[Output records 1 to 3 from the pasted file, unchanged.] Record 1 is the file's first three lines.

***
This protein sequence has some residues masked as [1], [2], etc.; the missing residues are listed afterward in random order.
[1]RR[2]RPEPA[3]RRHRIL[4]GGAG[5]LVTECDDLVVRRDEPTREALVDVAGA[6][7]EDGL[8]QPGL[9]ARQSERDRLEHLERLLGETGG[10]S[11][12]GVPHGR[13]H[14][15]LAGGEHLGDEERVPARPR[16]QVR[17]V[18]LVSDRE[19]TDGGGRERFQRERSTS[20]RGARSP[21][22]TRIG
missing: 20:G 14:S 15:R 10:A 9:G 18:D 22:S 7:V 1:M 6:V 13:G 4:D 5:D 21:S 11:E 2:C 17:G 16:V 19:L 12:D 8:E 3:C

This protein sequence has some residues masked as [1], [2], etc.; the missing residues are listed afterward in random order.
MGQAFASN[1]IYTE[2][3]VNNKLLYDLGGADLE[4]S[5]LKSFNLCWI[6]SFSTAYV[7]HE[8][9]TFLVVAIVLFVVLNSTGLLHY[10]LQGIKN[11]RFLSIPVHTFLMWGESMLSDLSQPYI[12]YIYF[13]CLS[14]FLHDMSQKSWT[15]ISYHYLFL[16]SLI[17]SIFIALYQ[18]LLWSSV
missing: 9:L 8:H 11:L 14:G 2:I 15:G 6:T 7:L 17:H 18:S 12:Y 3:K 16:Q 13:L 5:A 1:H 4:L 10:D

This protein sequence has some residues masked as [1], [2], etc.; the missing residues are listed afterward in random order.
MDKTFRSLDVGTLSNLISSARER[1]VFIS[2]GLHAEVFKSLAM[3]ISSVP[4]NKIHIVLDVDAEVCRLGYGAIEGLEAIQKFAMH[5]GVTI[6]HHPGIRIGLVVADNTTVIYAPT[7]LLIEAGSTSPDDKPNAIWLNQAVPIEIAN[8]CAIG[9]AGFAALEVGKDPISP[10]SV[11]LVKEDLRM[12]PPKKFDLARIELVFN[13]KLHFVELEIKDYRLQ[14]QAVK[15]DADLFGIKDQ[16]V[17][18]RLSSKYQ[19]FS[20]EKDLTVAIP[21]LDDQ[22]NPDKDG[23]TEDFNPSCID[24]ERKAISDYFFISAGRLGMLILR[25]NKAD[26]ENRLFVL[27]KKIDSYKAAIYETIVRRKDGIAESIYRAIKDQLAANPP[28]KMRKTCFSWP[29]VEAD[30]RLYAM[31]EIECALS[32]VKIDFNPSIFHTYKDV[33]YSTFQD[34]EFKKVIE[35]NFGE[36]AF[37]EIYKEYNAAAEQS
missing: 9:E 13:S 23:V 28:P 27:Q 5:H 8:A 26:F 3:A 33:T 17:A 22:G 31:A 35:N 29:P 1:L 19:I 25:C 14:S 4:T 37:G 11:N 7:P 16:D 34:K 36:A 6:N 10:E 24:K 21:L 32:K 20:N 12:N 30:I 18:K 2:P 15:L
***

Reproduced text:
This protein sequence has some residues masked as [1], [2], etc.; the missing residues are listed afterward in random order.
[1]RR[2]RPEPA[3]RRHRIL[4]GGAG[5]LVTECDDLVVRRDEPTREALVDVAGA[6][7]EDGL[8]QPGL[9]ARQSERDRLEHLERLLGETGG[10]S[11][12]GVPHGR[13]H[14][15]LAGGEHLGDEERVPARPR[16]QVR[17]V[18]LVSDRE[19]TDGGGRERFQRERSTS[20]RGARSP[21][22]TRIG
missing: 20:G 14:S 15:R 10:A 9:G 18:D 22:S 7:V 1:M 6:V 13:G 4:D 5:D 21:S 11:E 2:C 17:G 16:V 19:L 12:D 8:E 3:C

This protein sequence has some residues masked as [1], [2], etc.; the missing residues are listed afterward in random order.
MGQAFASN[1]IYTE[2][3]VNNKLLYDLGGADLE[4]S[5]LKSFNLCWI[6]SFSTAYV[7]HE[8][9]TFLVVAIVLFVVLNSTGLLHY[10]LQGIKN[11]RFLSIPVHTFLMWGESMLSDLSQPYI[12]YIYF[13]CLS[14]FLHDMSQKSWT[15]ISYHYLFL[16]SLI[17]SIFIALYQ[18]LLWSSV
missing: 9:L 8:H 11:L 14:G 2:I 15:G 6:T 7:L 17:H 18:S 12:Y 3:K 16:Q 13:L 5:A 1:H 4:L 10:D

This protein sequence has some residues masked as [1], [2], etc.; the missing residues are listed afterward in random order.
MDKTFRSLDVGTLSNLISSARER[1]VFIS[2]GLHAEVFKSLAM[3]ISSVP[4]NKIHIVLDVDAEVCRLGYGAIEGLEAIQKFAMH[5]GVTI[6]HHPGIRIGLVVADNTTVIYAPT[7]LLIEAGSTSPDDKPNAIWLNQAVPIEIAN[8]CAIG[9]AGFAALEVGKDPISP[10]SV[11]LVKEDLRM[12]PPKKFDLARIELVFN[13]KLHFVELEIKDYRLQ[14]QAVK[15]DADLFGIKDQ[16]V[17][18]RLSSKYQ[19]FS[20]EKDLTVAIP[21]LDDQ[22]NPDKDG[23]TEDFNPSCID[24]ERKAISDYFFISAGRLGMLILR[25]NKAD[26]ENRLFVL[27]KKIDSYKAAIYETIVRRKDGIAESIYRAIKDQLAANPP[28]KMRKTCFSWP[29]VEAD[30]RLYAM[31]EIECALS[32]VKIDFNPSIFHTYKDV[33]YSTFQD[34]EFKKVIE[35]NFGE[36]AF[37]EIYKEYNAAAEQS
missing: 9:E 13:S 23:V 28:P 27:Q 5:H 8:A 26:F 3:A 33:T 17:A 22:G 31:A 35:N 29:P 1:L 19:I 25:C 14:S 4:T 37:G 11:N 7:P 16:D 34:K 36:A 6:N 10:E 24:K 21:L 32:K 20:N 12:N 30:I 18:K 2:P 15:L